Unlike the first list by Raya Sarkar, the second list fizzled out without creating much uproar. However, both these lists were critical in starting a new discourse of sexual harassment in academia. Feminist author V Geetha articulates the power dynamics in academia beautifully by saying,
“Would it not be more useful to ask questions of the nature of intellectual life in universities, on mentorship, and what young people experience, when they confront dazzling scholarship combined with questionable ethics, brilliant minds that are insensitive to the lived realities of class, caste and gender, and intellectual acumen that is not always capable of self-reflection? Also, given that intellectual guidance can instil in those who guide, a sense of limitless power and entitlement which then translates into control and possession, how might students hold such authority to account?”.
While the battle in public discourse raged on, another set of battles were being waged inside the courtroom which were to pose significant future influence on the discourse around the rights of women. The Delhi high court in the Mahmood Farooqi Judgement, reaffirmed the old stereotype of “ladki ki na mein bhi haan hoti hai”, while acquitting a person charged with rape. The court made some impertinent observations including that a feeble “no” may mean a “yes”.
The Supreme Court in Shayara Bano case came to the rescue of Muslim women when it emphatically struck down the practise of triple talaq (instant divorce under Sunni Islamic jurisprudence) as being oppressive and discriminatory towards women. This judgment has now been followed by a triple talaq Bill which seeks to punish men who attempt to use this method which was just passed by the Lok Sabha. The passing of the Bill has drawn reactions both for and against, with a key counter-argument contending that it could have been covered under Section 498 A of Indian Penal Code (IPC) that punishes cruelty towards wife. Such criticism, however, seems shortsighted as the proposed Bill also covers custody of child and maintenance which would limit multiple proceedings being undertaken by the affected woman.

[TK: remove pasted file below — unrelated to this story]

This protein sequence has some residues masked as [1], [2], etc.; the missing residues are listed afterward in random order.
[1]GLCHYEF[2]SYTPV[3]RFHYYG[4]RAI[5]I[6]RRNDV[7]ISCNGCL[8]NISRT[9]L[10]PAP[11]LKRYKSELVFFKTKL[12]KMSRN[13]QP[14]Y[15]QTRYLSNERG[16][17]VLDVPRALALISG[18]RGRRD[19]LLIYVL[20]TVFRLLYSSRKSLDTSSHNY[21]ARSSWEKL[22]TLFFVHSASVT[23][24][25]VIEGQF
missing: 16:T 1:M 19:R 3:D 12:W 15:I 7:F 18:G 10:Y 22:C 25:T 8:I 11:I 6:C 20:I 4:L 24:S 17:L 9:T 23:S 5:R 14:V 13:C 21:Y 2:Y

Another landmark judgement came in the form of striking down the exception in the rape law regarding age of consent for women, wherein intercourse with a girl above 15 was not considered rape if the girl was married to the perpetrator. The Supreme Court in the case of Independent Thought has decided to read down the exception in the definition of rape in the IPC with the provisions of POCSO Act. The exception provided in the IPC stated that if a girl above 15 is married then sexual intercourse with her by her husband will not amount to rape has been read down in light of the Protection of Children from Sexual Offences Act (POCSO Act) act which categorically states that age of consent is 18 years and any sexual contact with a person lower that 18 is an offence.
2017 has seen ideas of body autonomy, consent, and safe spaces take centre stage not only in the courtrooms and news channels but also our own drawing rooms. Many legal precedents were set that move towards recognising women’s rights and their autonomy, that ignited novel discourses. The constant engagement of the general public (and particularly women) with these issues shifts may have sparked the realisation that the battle against archaic mindsets needn’t be solely confined to courtrooms.
We also saw feminism and various facets of it enter into public discourse and take over social media, with new faces emerging, who challenged the old guard of feminist ideology. Not only did the word ‘Feminism’ become Merriam-Webster Dictionary’s word of the year, but movements like #MeToo saw increasing participation from women in the feminist movement from different walks of life who had faced sexual harassment. This decentralisation of feminist ideas coupled with the desire of the public to take ownership of them bodes well for the future of feminism in India.
Only time will tell what 2018 holds, but it is certain that the people of the country will no longer be mute spectators. The feminist discourse has evolved and now incorporates not only the idea of #MeToo but #HerToo as well.
This article first appeared in The Wire on Sunday on 21st January, 2018, (http://bit.ly/2rK4ou5)